10. Mikey, I sure didn't refractory coat the bricks. I coated some in Matrikote 90AC but I did not butter the brick when applied so it pealed off in short order making it a poor test. I intended on kastolite facing one but we made the kastolite/blanket half bricks before I got to that experiment. The kastolite bricks are so amazing for my uses that I never looked back at the K26 bricks. The 4 replacement kastolite bricks maybe took 5lbs of kastolite and have outlived an entire case of Morgan Thermal Certamic K26 bricks. A case of bricks costs more than a 50lb bag of kastolite where I am. tinkertim, thanks for the good words. It is a neat little toy burner. Software wise, so long as you don't mind tinkering , you are in luck. I am using FreeCAD. It is a full featured package which kind of works like Fusion360. It is clunky by comparison, free and all. Once I figured out how to work with it, I have no problems producing models. You probably work in metric so that is perfect. I am working with pipe, in standard. Swapping FreeCAD into standard mode is a bad idea, weird things happen. So I convert between metric and standard constantly.
  11. Thank you Mikey. I mostly made the 1/8th inch to see if I could. I imagine the forge it could support would be tiny even by my standards. Nail makers forge. Thomas, the bottom mount burners I have done are in the round edge pointed at 45° ish. I also build with the wider floor space so I keep the metal away from the burner port as much as possible. I have not had a problem with stuff falling in. Here is a previous post with a shot of one of the bottom mounted burners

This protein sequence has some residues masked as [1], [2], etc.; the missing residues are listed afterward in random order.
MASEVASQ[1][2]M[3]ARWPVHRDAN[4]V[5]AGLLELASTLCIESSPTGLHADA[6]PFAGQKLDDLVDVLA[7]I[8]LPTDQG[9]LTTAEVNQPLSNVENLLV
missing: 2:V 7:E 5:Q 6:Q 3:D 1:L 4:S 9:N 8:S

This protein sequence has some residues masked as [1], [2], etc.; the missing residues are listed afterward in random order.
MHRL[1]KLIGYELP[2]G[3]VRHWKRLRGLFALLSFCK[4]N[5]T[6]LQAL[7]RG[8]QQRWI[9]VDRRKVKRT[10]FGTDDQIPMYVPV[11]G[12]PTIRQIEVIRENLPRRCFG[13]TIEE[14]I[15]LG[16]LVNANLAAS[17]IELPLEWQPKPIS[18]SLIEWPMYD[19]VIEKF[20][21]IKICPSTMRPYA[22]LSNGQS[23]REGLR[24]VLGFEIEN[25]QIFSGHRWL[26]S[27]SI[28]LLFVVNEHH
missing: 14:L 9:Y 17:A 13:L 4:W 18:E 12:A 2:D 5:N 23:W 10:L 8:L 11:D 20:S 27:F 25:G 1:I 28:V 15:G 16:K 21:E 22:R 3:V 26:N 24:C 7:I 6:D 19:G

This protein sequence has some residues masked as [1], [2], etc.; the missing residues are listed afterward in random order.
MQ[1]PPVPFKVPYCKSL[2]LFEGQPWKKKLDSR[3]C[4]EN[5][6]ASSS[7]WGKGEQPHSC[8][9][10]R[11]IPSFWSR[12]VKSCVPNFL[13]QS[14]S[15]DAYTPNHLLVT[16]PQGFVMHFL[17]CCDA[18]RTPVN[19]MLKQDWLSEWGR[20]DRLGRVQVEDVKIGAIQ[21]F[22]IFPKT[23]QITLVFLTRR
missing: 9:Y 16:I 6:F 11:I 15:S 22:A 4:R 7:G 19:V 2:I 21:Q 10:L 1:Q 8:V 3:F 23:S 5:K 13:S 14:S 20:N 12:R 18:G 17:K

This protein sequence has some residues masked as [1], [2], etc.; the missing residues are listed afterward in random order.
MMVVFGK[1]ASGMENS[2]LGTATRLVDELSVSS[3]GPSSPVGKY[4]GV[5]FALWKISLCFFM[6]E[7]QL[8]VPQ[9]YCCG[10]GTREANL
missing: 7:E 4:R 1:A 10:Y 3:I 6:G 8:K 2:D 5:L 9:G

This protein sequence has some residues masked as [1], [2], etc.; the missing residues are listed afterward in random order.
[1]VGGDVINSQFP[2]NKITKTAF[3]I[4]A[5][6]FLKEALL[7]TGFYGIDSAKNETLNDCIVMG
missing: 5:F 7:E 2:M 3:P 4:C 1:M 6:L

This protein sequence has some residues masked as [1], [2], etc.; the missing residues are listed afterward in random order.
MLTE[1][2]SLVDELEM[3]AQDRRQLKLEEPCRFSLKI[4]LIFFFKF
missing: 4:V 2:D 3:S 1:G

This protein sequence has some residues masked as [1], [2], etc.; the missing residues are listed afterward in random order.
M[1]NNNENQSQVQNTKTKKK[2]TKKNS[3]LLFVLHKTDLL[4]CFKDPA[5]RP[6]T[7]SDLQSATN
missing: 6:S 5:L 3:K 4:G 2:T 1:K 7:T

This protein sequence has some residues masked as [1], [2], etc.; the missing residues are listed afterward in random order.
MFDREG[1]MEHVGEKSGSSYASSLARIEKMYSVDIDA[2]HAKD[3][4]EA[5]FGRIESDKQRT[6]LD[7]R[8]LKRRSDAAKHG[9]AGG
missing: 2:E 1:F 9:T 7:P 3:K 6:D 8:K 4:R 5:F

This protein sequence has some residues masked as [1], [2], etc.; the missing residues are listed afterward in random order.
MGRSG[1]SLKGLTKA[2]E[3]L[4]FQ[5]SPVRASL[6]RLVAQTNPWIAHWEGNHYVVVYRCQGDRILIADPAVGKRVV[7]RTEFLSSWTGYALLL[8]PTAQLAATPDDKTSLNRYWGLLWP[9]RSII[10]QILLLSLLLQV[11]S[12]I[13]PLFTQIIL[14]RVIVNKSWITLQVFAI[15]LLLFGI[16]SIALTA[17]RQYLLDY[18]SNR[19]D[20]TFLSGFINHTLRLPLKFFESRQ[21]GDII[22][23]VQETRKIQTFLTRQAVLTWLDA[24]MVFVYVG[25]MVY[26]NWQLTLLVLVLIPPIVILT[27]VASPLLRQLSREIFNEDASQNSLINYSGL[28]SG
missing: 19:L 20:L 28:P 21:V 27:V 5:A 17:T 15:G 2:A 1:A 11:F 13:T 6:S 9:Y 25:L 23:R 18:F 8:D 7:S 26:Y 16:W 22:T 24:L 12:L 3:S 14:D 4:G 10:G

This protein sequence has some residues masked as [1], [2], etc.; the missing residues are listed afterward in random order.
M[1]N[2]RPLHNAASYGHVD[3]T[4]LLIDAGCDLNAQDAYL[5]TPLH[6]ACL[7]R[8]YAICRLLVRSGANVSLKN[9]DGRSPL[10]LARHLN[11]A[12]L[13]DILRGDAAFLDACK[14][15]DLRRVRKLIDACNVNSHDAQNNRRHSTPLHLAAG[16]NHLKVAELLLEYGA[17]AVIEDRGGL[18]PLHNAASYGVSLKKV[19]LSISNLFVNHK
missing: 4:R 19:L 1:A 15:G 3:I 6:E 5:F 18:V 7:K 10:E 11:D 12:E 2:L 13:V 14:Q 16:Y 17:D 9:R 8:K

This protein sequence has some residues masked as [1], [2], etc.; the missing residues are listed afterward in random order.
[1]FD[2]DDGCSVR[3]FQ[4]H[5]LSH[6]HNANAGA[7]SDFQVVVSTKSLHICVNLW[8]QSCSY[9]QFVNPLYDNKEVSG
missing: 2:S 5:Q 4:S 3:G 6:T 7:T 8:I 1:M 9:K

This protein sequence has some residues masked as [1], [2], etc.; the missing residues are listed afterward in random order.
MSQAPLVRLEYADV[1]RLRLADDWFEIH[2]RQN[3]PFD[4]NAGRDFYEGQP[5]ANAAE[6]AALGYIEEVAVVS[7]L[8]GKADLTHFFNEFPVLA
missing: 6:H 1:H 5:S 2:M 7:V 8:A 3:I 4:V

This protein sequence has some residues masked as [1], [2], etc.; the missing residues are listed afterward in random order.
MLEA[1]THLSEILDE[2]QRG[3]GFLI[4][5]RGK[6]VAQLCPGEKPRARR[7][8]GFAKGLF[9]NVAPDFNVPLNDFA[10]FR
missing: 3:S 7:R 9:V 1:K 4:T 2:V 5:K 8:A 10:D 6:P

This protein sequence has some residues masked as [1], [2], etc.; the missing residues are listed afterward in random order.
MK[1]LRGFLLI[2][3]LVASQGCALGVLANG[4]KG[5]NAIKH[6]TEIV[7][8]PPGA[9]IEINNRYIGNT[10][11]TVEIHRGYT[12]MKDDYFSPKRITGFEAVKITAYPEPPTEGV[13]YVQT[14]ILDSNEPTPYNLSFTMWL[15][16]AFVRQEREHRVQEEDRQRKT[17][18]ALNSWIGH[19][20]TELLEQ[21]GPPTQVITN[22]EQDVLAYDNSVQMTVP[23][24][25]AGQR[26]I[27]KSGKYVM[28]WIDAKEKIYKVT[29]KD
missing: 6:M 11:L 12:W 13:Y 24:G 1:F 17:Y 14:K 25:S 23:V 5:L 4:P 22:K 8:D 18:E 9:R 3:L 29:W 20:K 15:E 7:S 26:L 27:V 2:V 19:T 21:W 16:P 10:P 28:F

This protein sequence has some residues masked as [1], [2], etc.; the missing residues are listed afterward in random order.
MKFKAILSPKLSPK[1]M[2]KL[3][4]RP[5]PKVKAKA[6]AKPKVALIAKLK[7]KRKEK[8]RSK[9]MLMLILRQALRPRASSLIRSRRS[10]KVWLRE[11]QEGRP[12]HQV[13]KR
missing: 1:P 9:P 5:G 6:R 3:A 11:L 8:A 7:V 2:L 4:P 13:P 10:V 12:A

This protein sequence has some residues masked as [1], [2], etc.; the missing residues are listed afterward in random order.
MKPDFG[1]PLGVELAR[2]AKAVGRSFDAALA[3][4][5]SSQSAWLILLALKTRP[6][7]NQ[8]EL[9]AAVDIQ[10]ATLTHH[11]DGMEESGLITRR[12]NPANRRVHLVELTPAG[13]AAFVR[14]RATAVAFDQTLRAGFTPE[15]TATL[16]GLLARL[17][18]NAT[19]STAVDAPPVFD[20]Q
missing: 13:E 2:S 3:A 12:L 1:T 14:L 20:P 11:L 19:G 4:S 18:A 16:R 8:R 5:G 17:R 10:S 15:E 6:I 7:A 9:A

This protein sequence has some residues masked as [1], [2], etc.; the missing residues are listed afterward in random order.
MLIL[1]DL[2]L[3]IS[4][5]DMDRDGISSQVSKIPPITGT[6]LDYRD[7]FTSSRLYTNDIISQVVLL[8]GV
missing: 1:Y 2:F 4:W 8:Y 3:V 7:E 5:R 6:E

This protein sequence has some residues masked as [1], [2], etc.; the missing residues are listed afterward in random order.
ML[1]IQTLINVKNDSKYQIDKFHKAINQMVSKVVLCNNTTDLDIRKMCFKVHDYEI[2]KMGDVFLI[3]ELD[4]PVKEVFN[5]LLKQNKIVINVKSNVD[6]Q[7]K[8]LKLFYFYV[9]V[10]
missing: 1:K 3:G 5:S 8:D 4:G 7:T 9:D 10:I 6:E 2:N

12. Been so busy enjoying the forges, we haven't spent much time on R&D. I have a couple of burner experiments which will be showing up soon but we worked on forges. 3D printed forge forms have turned out awesome and now we are again after the unicorn forge. Or maybe we just like lots of forges. Here is the latest mini and big'un. Of course, we have already thought of possible improvements we are plotting on the next one. We are also going to do an in between size as the 3/8 burner can handle it. I have long wanted to play with the idea of a split forge with a bottom mount burner but securing the refractory in the top portion has been our biggest hurdle. Here is a burner size line up:
  13. Good points. As you stated, powered vs atmospheric burners would depend on burner efficiency. By efficiency here, I mean what percent of the available btu's in the provided volume of fuel is actually being liberated in the flame (and how much happens inside the forge). Provided both burners are burning the fuel with the same efficiency, yes, same amount of fuel, same amount of energy. The biggest problem I see with blown ribbon burners is their tuning/construction. You don't have to build carefully to get the amount of air you need so they are often built with no regard to throughput. Some believe you "need" a high pressure blower to make them work. Frosty's NARB work should have put that misconception to sleep. You only need high pressure if you've restricted the flow path. The flip side, sometimes the burner blocks are so wide open that the stream has to be forced to a high volume to maintain a flame. Ever seen a picture of a ribbon burner forge with 3 feet of dragons breath. Just like with atmospheric burners, powered burners can be built fuel efficient or not. There is a lot to be balanced. Both have their application and neither should be disregarded.
  14. Yes, Mikey has pointed out my exact intention with such a small forge. This forge sports a 3/8" burner and reaches welding temperature at 5 psi. I forge at 3 psi and it only sips the fuel. It saves me quite a bit more than a few dollars. I have found that I like the 6 inch length so much that I will be making a shorter large forge as well.
  15. My latest mini forge has a 6 inch length and a 43 in³ volume. It is my go to for anything that will fit in it which is 90% of what I do. This includes a 1.5lb hammer and all of the tooling to produce it. It depends on the kind of work you want to do.
×
×
  • Create New...